The First Communion... Mine was a bit wonky
Warning: This is not a religious story. This is what happens when a little girl decides to take charge of her destiny.
For Shelley Brown, the former little Jewish girl who wanted to be Catholic. Thank you for making me laugh.
I grew up in a place where all schools were public schools with a secular curriculum, so nobody learned about religion in school and nobody wore a uniform or received private education. Religious instruction was either taught at home or through the church on Sunday (usually both). I grew up in a Catholic family which had morphed into Catholic light by the time I got to be school aged. My parents didn’t force us to learn prayers or go to church. They rarely went themselves. As the youngest of five, I could easily say that my personal experience was that when it came to church, I could do pretty much what I wanted.
Initially, my parents tried to get me to go to Sunday school, but the nun who taught the class was a caustic old shrew whose face was perpetually pierced into a strained pile of wrinkles. She was certainly nothing like the flying nun on television, or Sister Jude, who came to our house to take violin lessons from my father. Do you know what happens when you try to get a six year old to like someone who is unlikeable? Nothing.
Needless to say, I didn’t go to Sunday school like my friends, so when it came time to make my first communion, I had no knowledge of it. Apparently my mother made a side agreement with the priest that I would do it the following year, but since I was only a kid, I guess she didn’t think I needed to know.
In those days, every Easter Sunday marked the First Communion ceremony in our church. As Easter approached, all my friends were practicing amongst themselves how to hold their hands (palms up, left over right) and how to take the host from the hand and ingest it. I was quite curious about this. It was all new to me and my friends were all so excited about it. No more sticking your tongue out. There was a new way to do it!
When my friends realized I didn’t know anything about this great event they were all going to be participating in, I was faced with a high degree of scrutiny. “Are you Catholic or Protestant?” one of my friends asked rather snottily. I didn’t know the answer because I was never taught to differentiate myself that way. Catholic sounded prettier than Protestant, so I said I was Catholic. I got it right. I was safe for a while.
The following year, I still didn’t go to Sunday school and no mention was made of me having to make my first communion. Easter was approaching, so I dutifully went to church with my older brother on Good Friday. Part of the Catholic mass on Good Friday is to kiss the cross, so when everyone began to line up to do so, my brother looked at me and said, “Why aren’t you going up to kiss the cross?” I replied, “I haven’t made my first communion.” “Heathen!” he hissed. I was disturbed to be judged in such a way, even though my brother made no effort to go up to kiss the cross himself.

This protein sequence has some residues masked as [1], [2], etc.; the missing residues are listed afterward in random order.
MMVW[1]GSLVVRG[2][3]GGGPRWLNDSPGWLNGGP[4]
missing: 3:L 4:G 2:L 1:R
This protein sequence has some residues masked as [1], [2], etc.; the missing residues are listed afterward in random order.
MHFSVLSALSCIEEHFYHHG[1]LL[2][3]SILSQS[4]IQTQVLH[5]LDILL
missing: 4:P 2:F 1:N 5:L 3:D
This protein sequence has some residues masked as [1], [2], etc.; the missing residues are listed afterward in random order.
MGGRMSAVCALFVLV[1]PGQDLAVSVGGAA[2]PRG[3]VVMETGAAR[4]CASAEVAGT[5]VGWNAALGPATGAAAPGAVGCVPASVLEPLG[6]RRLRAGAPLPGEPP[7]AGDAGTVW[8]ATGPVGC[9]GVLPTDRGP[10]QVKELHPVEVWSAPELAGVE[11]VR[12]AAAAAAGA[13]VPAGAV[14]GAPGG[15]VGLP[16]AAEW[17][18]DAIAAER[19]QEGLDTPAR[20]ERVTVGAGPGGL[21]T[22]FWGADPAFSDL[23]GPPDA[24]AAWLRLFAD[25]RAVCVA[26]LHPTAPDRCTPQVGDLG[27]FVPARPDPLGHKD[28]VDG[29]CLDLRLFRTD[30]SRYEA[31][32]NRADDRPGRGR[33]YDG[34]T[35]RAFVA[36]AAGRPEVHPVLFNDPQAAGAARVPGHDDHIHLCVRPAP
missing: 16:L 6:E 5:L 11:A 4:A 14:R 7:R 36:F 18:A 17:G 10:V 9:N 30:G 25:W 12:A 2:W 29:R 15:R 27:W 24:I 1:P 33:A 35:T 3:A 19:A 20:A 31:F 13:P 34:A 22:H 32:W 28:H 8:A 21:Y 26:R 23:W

When Easter Sunday came, I was yet again in church. All the kids who were slated to make their first communion walked up the aisle to receive the body of Christ. I sat and watched each of the girls in their white dresses and veils, looking like junior brides and the boys in their neat, dark suits. They never looked cleaner than they did on that day. I resolved that I must do something about my situation, lest I be labelled a heathen for eternity.
The following Sunday, I said nothing to anyone, but I made the effort to go to church on my own (as I often did). It was the early 1970’s and my favourite pants had purple and blue stripes which I wore with a snazzy blue sweater that had a zipper at the neck. I thought I looked cool. I put on my little platform shoes (I had a developing fashion sense, even then) and set off to attend Sunday mass.
I was excited but a little nervous about what might happen. This was unknown territory. I resolved to take a chance that the priest would not recognize me as a heathen if I just went up to the altar and accepted communion like everyone else. As everyone lined up to receive their symbolic portion of Christ, I did the same. My heart was racing. Would I get caught? Inch by inch the line moved toward the priest at the front of the altar. Then it was my turn. I put my left hand over my right and held it up so the priest could place the wafer into my palm. “The body of Christ,” he said piously. “Amen,” I said happily.
The rest is history. I never did formally make my first communion and the church still has no record of it. They do have a record of my confirmation, however, so I guess I’m in the clear. Meanwhile, I still don’t think of people in terms of what religion they are because religion has absolutely nothing to do with genuine human value. Even heathens know that!
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Renée Cormier is a public relations and communications specialist, certified coach and facilitator on a mission to show business owners how to stop wasting valuable resources and get the most out of their marketing. She will conduct a thorough marketing audit for you, show you how to refine your messages, and help you uncover the most effective marketing tactics for your business.
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